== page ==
Classrooms across California are on pins and needles.
Next month, the Brown administration will determine if more budget cuts are necessary.
Tax revenues need to be $4 billion above forecast; anything less will automatically trigger cuts with schools likely to take the brunt.
School Services of California has been keeping an eye on the economy to advise school districts.
"All the indicators are heading south. So we believe if it's a pure economic decision, that those triggers would have to be pulled," said John Gray, School Services of California.
In fact, the state account is $700 million below forecast right now with fewer people working and spending less.
Fourth-grade teacher Thomas Prather begins to cry when told the trigger cuts are a real possibility.
"It's important for them to have the funding that they need," said Prather. "Sorry I'm getting emotional, but you're talking to a person that's fought for these students for a long time."
Prather's school has been targeted for closure once before. The kids don't like the uncertainty of the state budget: 2007 was the last year schools got all the funding they were supposed to get.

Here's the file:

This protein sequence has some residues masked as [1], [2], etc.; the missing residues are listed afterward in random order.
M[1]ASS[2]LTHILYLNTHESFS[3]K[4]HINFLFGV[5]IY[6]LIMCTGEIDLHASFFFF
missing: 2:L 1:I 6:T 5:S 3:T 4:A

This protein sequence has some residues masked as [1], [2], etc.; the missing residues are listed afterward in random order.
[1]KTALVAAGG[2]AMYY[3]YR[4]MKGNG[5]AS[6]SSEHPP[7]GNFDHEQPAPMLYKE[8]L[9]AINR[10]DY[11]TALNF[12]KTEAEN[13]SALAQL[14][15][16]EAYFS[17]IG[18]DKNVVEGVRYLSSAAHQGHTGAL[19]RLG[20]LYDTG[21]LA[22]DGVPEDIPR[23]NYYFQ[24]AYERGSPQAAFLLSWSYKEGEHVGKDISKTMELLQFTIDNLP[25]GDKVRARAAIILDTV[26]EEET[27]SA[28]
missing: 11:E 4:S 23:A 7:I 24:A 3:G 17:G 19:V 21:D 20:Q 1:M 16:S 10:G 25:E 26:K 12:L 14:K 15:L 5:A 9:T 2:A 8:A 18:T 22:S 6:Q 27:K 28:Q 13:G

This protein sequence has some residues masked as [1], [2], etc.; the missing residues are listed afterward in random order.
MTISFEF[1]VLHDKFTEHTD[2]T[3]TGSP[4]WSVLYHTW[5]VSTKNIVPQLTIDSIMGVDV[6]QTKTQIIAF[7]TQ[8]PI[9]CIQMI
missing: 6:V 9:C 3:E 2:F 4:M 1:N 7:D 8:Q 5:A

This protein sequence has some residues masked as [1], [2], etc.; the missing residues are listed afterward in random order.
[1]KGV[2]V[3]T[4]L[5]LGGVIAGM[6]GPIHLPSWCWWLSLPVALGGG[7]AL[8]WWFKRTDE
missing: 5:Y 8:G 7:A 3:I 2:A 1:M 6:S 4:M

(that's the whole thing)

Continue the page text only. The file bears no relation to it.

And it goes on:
"A lot of our kids try to do their best and get good grades and help our teacher out and do fundraisers," said 4th-grade student Janette Williams.
Public universities and social programs are also on the trigger list.
The state insists it's still too early to worry.
"There are a lot of critical data that we're going to be getting in the next several weeks that is going to have a major impact on where our revised revenue forecast ends up," said H.D. Palmer, deputy director of external affairs, Calif. Dept. of Finance.
But consider that had a similar trigger mechanism been in effect in each of the last two school years, more cuts would have been done because revenues were billions below forecast.